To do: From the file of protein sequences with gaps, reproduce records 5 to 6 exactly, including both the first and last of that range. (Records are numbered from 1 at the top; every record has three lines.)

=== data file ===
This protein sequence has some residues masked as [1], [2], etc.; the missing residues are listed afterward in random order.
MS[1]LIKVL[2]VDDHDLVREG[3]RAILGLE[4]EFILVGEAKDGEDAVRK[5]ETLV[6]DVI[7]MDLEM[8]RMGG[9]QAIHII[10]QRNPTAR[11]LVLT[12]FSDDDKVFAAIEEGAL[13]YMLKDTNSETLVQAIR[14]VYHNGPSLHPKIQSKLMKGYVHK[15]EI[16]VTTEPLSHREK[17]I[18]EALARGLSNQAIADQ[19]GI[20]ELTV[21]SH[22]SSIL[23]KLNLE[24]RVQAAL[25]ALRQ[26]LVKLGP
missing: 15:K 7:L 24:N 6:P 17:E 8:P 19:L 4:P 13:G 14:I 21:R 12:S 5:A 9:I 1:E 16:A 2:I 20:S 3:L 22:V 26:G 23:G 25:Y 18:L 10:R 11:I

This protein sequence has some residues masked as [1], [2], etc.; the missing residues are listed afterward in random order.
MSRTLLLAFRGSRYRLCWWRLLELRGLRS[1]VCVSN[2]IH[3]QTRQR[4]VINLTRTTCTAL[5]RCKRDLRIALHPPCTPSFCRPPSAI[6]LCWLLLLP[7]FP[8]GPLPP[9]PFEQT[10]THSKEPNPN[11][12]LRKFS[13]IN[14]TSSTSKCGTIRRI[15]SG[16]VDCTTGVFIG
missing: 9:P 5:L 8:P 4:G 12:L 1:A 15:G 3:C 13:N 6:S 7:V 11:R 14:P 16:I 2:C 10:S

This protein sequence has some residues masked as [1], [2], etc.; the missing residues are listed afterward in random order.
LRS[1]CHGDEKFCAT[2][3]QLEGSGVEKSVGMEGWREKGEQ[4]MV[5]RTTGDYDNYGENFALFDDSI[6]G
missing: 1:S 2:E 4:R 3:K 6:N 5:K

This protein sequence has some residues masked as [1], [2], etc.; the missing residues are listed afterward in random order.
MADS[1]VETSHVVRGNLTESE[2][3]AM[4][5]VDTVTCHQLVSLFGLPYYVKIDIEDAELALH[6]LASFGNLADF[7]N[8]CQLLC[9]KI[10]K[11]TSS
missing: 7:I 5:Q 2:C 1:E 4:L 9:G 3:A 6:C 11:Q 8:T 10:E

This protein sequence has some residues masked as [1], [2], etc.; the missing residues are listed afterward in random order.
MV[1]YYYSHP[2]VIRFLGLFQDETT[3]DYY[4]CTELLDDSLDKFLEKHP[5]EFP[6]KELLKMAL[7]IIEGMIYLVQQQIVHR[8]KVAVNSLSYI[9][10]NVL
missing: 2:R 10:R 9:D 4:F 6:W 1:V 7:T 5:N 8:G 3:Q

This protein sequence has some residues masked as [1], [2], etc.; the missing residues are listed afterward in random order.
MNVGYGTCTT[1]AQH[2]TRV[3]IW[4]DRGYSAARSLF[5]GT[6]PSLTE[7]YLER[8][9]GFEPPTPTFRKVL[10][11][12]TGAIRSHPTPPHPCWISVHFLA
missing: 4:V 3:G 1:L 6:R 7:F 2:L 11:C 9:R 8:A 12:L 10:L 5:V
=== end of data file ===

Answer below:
This protein sequence has some residues masked as [1], [2], etc.; the missing residues are listed afterward in random order.
MV[1]YYYSHP[2]VIRFLGLFQDETT[3]DYY[4]CTELLDDSLDKFLEKHP[5]EFP[6]KELLKMAL[7]IIEGMIYLVQQQIVHR[8]KVAVNSLSYI[9][10]NVL
missing: 2:R 10:R 9:D 4:F 6:W 1:V 7:T 5:N 8:G 3:Q

This protein sequence has some residues masked as [1], [2], etc.; the missing residues are listed afterward in random order.
MNVGYGTCTT[1]AQH[2]TRV[3]IW[4]DRGYSAARSLF[5]GT[6]PSLTE[7]YLER[8][9]GFEPPTPTFRKVL[10][11][12]TGAIRSHPTPPHPCWISVHFLA
missing: 4:V 3:G 1:L 6:R 7:F 2:L 11:C 9:R 8:A 12:L 10:L 5:V